Box Figure:

Standard Deviation of Cumulative 10-Year Unexpected Growth

(in percentage points)

Citation: Policy Papers 2004, 003; 10.5089/9781498330251.007.A001

Source: International Financial Statistics, International Monetary Fund.Note: The sample of emerging markets consists of 11 countries. (None experienced annual inflation rates higher than 100 percent in any year during 1955–2000. The result that GDP is more stable when expressed in foreign-currency terms rather than in local-currency terms becomes even more striking when countries that experienced inflation rates above 100 percent are included in the sample.) Unexpected output growth is the difference between actual growth and the growth predicted by an AR (1) process. The sample period is 1965–2000. For a given year, growth is predicted for the subsequent 10 years based on data for the previous 20 years.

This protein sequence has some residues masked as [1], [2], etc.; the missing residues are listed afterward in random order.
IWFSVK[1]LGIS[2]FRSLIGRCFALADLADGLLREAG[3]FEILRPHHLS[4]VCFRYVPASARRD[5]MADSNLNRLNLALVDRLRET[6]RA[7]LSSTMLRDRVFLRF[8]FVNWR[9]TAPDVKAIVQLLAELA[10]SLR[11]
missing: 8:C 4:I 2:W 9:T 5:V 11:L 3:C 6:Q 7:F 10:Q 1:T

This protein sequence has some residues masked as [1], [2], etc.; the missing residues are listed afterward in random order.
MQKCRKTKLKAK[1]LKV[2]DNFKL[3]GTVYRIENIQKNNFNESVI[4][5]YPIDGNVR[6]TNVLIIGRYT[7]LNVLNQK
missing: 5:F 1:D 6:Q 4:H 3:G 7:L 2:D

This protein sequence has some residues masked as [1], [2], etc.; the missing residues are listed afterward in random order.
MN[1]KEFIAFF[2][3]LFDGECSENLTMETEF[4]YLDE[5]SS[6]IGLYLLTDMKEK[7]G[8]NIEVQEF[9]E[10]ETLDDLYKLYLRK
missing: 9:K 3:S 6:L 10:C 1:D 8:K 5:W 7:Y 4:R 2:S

71. Finally, governments may borrow in foreign-currency in order to reduce nominal interest payments (which are high in local-currency terms owing to the inflation premium) and thus the headline fiscal deficit (Blejer and Cheasty 1991). Typical measures of the public deficit take into account the flow of interest payments but not the changes in the real value of the principal due to currency depreciation or inflation.25

Domestic Investor Base, Financial Regulation, and Pension Systems